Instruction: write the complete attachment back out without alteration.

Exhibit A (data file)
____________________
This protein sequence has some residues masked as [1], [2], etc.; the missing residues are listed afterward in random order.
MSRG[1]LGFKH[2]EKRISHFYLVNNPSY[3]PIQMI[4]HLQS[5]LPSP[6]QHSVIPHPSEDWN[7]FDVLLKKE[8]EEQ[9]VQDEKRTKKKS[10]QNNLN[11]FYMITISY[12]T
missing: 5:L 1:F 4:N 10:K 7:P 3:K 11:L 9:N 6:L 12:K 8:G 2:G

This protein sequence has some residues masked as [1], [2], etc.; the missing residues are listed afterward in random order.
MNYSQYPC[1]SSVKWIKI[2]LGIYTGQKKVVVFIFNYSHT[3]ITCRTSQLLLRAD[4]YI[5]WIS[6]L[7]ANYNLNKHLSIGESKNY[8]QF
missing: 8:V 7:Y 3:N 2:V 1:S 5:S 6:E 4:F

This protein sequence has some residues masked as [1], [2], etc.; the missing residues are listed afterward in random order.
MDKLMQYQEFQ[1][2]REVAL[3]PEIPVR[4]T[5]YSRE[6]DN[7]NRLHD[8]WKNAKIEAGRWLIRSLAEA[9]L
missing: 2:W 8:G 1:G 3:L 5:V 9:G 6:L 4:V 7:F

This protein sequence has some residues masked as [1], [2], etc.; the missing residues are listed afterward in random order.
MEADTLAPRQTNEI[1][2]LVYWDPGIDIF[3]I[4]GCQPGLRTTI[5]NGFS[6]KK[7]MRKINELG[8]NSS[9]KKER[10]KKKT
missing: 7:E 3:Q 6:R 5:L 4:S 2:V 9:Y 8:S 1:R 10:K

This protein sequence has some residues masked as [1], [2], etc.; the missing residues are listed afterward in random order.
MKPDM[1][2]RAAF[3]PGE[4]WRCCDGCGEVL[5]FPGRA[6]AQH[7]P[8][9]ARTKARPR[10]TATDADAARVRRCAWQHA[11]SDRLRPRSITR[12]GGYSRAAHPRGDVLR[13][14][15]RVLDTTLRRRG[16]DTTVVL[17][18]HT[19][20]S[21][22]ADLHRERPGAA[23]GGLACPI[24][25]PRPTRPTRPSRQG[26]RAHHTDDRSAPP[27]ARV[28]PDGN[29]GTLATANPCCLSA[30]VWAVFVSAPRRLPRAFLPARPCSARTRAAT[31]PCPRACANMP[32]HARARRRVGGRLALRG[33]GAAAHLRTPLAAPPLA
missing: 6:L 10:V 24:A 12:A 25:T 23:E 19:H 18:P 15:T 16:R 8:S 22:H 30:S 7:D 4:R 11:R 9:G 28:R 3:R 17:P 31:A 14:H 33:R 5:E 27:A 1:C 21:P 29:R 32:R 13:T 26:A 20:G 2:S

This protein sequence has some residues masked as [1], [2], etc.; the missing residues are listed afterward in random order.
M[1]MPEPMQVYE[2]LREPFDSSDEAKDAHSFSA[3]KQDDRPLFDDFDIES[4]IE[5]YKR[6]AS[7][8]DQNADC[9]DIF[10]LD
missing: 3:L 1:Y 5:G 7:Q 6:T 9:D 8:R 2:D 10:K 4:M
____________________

This protein sequence has some residues masked as [1], [2], etc.; the missing residues are listed afterward in random order.
MSRG[1]LGFKH[2]EKRISHFYLVNNPSY[3]PIQMI[4]HLQS[5]LPSP[6]QHSVIPHPSEDWN[7]FDVLLKKE[8]EEQ[9]VQDEKRTKKKS[10]QNNLN[11]FYMITISY[12]T
missing: 5:L 1:F 4:N 10:K 7:P 3:K 11:L 9:N 6:L 12:K 8:G 2:G

This protein sequence has some residues masked as [1], [2], etc.; the missing residues are listed afterward in random order.
MNYSQYPC[1]SSVKWIKI[2]LGIYTGQKKVVVFIFNYSHT[3]ITCRTSQLLLRAD[4]YI[5]WIS[6]L[7]ANYNLNKHLSIGESKNY[8]QF
missing: 8:V 7:Y 3:N 2:V 1:S 5:S 6:E 4:F

This protein sequence has some residues masked as [1], [2], etc.; the missing residues are listed afterward in random order.
MDKLMQYQEFQ[1][2]REVAL[3]PEIPVR[4]T[5]YSRE[6]DN[7]NRLHD[8]WKNAKIEAGRWLIRSLAEA[9]L
missing: 2:W 8:G 1:G 3:L 5:V 9:G 6:L 4:V 7:F

This protein sequence has some residues masked as [1], [2], etc.; the missing residues are listed afterward in random order.
MEADTLAPRQTNEI[1][2]LVYWDPGIDIF[3]I[4]GCQPGLRTTI[5]NGFS[6]KK[7]MRKINELG[8]NSS[9]KKER[10]KKKT
missing: 7:E 3:Q 6:R 5:L 4:S 2:V 9:Y 8:S 1:R 10:K

This protein sequence has some residues masked as [1], [2], etc.; the missing residues are listed afterward in random order.
MKPDM[1][2]RAAF[3]PGE[4]WRCCDGCGEVL[5]FPGRA[6]AQH[7]P[8][9]ARTKARPR[10]TATDADAARVRRCAWQHA[11]SDRLRPRSITR[12]GGYSRAAHPRGDVLR[13][14][15]RVLDTTLRRRG[16]DTTVVL[17][18]HT[19][20]S[21][22]ADLHRERPGAA[23]GGLACPI[24][25]PRPTRPTRPSRQG[26]RAHHTDDRSAPP[27]ARV[28]PDGN[29]GTLATANPCCLSA[30]VWAVFVSAPRRLPRAFLPARPCSARTRAAT[31]PCPRACANMP[32]HARARRRVGGRLALRG[33]GAAAHLRTPLAAPPLA
missing: 6:L 10:V 24:A 12:A 25:T 23:E 19:H 18:P 15:T 16:R 8:S 22:H 30:S 7:D 4:R 11:R 9:G 28:R 3:R 17:P 31:A 14:H 33:R 5:E 27:A 1:C 21:P 29:R 32:R 13:T 26:A 20:G 2:S

This protein sequence has some residues masked as [1], [2], etc.; the missing residues are listed afterward in random order.
M[1]MPEPMQVYE[2]LREPFDSSDEAKDAHSFSA[3]KQDDRPLFDDFDIES[4]IE[5]YKR[6]AS[7][8]DQNADC[9]DIF[10]LD
missing: 3:L 1:Y 5:G 7:Q 6:T 9:D 8:R 2:D 10:K 4:M